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The Real News Network
Historian, author and educator Anthony Browder summarizes the African origins of Christmas.
QUESTION: What are the African origins of what is often now considered to be the "Christmas" or "holiday" season?
ANTHONY BROWDER: Generally what we consider to be holidays were in fact holy days in Africa, specifically in Egypt, culture and civilization. And these holy days were timed to coincide with the relationship between specific celestial phenomenon. The heavens, stars, constellations, the sun and planet earth. And that relationship literally affects everything on the planet. And because there was a specific impact on the way that the earth's relationship to the sun, as it revolves around the sun, affects everything on the earth, there's specific times for certain holy celebrations were, were organized.
So this season, this winter season, is a time where we're approaching the winter solstice, which is the shortest day of the year. And we have celebrations now, Hanukkah, festival of lights. We have Christmas, with Christmas lights. These lights refer to the fact that on the winter solstice, which is the shortest day of the year, day in which in the Northern hemisphere we have 19 hours of night. And then the winter solstice expands from four days, December 21-24. And then after that four-day period of time, then the sun is born on December 25. That is, the length of the day begins to increase by approximately one minute per day.
And that time frame was viewed in ancient Africa as the birth of the sun, the S-U-N. In other cultures or traditions, that tradition came down to us as the birth of a savior, who is viewed as the son, the son of God. But many of the traditions that we now find in Christianity, for example, the birth of Jesus on December 25, the birth of Jesus in a stable, all refer to specific phenomena that were happening in the heavens, and were acknowledged by Africans in Kemet, in the Nile valley, over 6,000 years ago.
QUESTION: How is any of this known?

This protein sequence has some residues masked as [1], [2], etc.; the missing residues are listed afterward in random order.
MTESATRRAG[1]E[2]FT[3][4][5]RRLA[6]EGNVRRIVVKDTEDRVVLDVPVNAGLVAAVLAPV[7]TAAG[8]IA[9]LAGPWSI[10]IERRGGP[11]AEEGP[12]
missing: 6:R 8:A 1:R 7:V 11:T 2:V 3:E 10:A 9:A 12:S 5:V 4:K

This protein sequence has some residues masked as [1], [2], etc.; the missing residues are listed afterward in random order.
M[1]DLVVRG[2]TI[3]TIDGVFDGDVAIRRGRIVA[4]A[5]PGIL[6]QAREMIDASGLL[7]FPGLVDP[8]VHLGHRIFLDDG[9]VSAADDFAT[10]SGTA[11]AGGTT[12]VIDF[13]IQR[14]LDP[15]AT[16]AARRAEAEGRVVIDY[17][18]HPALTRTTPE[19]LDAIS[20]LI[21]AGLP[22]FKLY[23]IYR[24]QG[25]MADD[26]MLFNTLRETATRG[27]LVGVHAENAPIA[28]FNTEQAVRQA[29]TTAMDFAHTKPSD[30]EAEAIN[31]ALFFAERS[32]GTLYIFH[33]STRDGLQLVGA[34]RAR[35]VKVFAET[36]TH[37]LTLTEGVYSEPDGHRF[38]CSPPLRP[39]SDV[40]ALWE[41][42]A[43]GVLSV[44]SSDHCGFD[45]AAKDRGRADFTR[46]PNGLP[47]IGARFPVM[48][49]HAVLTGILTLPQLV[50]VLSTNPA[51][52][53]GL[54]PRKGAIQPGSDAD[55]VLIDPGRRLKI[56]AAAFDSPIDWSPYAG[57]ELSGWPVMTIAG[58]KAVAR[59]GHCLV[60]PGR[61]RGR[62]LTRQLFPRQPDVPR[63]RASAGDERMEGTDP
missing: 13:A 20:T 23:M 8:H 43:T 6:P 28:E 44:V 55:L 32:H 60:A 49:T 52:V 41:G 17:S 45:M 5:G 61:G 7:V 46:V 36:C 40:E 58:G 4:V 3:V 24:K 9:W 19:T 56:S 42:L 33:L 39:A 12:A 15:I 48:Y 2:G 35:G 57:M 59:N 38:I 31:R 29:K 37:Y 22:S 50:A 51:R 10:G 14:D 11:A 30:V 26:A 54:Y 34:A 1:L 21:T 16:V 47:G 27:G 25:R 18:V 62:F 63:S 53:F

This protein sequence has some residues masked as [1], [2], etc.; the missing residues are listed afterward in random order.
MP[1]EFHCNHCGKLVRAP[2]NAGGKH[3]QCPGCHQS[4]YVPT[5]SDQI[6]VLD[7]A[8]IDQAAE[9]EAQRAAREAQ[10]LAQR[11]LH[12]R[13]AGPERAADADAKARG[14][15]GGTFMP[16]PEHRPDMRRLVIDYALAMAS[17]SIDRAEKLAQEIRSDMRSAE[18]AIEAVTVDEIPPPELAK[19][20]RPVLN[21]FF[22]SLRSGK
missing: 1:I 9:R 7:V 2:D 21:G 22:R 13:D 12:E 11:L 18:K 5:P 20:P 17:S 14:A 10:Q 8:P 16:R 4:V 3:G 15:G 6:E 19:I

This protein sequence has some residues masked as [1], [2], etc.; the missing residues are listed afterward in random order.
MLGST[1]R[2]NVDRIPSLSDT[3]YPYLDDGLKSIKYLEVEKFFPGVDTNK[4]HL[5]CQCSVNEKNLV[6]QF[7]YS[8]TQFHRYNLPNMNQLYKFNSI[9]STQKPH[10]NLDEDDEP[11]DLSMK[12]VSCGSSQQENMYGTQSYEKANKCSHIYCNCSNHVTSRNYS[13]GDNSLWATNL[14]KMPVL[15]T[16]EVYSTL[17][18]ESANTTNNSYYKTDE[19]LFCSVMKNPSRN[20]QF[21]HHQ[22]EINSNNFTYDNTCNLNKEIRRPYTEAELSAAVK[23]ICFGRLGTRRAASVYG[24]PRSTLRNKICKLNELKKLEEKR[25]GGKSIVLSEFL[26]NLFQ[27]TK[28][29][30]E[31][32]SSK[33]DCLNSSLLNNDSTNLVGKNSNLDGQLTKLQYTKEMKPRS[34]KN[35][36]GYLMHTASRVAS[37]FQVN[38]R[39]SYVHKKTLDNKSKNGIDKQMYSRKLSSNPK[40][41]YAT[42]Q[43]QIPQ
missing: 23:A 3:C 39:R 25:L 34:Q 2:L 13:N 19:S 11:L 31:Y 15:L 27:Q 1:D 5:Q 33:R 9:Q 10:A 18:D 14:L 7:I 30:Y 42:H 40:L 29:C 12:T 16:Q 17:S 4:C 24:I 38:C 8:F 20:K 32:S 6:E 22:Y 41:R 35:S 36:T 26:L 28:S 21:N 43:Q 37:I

BROWDER: We know this because we can look up in the sky at night and we can see specifically the constellation of Orion dominates the nighttime sky. And the constellation of Orion was known to the ancient Egyptians as Sahu. That was the constellation associated with a primary deity by the name of Asar or Osiris. He was the lord of resurrection. And according to the story, Asar was murdered by his brother. And after his death, his spirit came and impregnated his virgin wife, Auset, who then nine months later gave birth to their son Heru on December 25.
Now, this story sounds familiar because it's a story, it's an African story, that's over 6,000 years old. Haru was born on December 25, the same birthday as his father. He was born to avenge the murder of his father and restore his father's kingdom. So this is a story, this is a myth that was a metaphor to help explain specific phenomena that were happening in heaven. So the priests in ancient Kemet were aware of this phenomenon, and they in turn created rituals that will allow the people to maintain a certain system of order.
After foreigners came in to Kemet, they adopted many of the traditions of the Nile valley, and they adopted many of the personalities and changed their names. So Asar was renamed Osiris, Auset was renamed Isis, Heru was renamed Horus. And then that story is a story that is later modified after the Romans conquer Egypt in 30 BCE, took Egypt away from the Greeks. And they then took these same personalities and they were known to their people as the Madonna and child, the black Madonna and child. And ultimately when Rome began to establish Christianity as the state religion, they then took this story of Asar, who is known as the lord of resurrection, and his son Heru, and morphed them into the religion that we now know as Christianity, with the birth of Jesus on December 25.
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